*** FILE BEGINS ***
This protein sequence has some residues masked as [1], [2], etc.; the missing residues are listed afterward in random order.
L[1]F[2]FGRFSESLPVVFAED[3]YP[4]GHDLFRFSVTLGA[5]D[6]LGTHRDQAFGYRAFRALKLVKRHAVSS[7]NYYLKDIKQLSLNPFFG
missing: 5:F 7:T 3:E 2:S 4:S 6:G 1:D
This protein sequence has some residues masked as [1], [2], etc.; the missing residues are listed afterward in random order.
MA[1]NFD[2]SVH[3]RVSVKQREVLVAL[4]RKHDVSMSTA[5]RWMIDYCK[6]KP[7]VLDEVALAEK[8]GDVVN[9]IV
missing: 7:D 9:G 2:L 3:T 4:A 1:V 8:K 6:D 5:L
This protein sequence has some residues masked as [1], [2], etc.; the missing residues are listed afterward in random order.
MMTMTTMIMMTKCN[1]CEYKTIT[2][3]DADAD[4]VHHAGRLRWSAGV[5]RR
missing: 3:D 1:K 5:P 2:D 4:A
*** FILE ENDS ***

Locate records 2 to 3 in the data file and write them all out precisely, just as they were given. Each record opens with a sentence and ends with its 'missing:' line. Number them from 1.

This protein sequence has some residues masked as [1], [2], etc.; the missing residues are listed afterward in random order.
MA[1]NFD[2]SVH[3]RVSVKQREVLVAL[4]RKHDVSMSTA[5]RWMIDYCK[6]KP[7]VLDEVALAEK[8]GDVVN[9]IV
missing: 7:D 9:G 2:L 3:T 4:A 1:V 8:K 6:D 5:L
This protein sequence has some residues masked as [1], [2], etc.; the missing residues are listed afterward in random order.
MMTMTTMIMMTKCN[1]CEYKTIT[2][3]DADAD[4]VHHAGRLRWSAGV[5]RR
missing: 3:D 1:K 5:P 2:D 4:A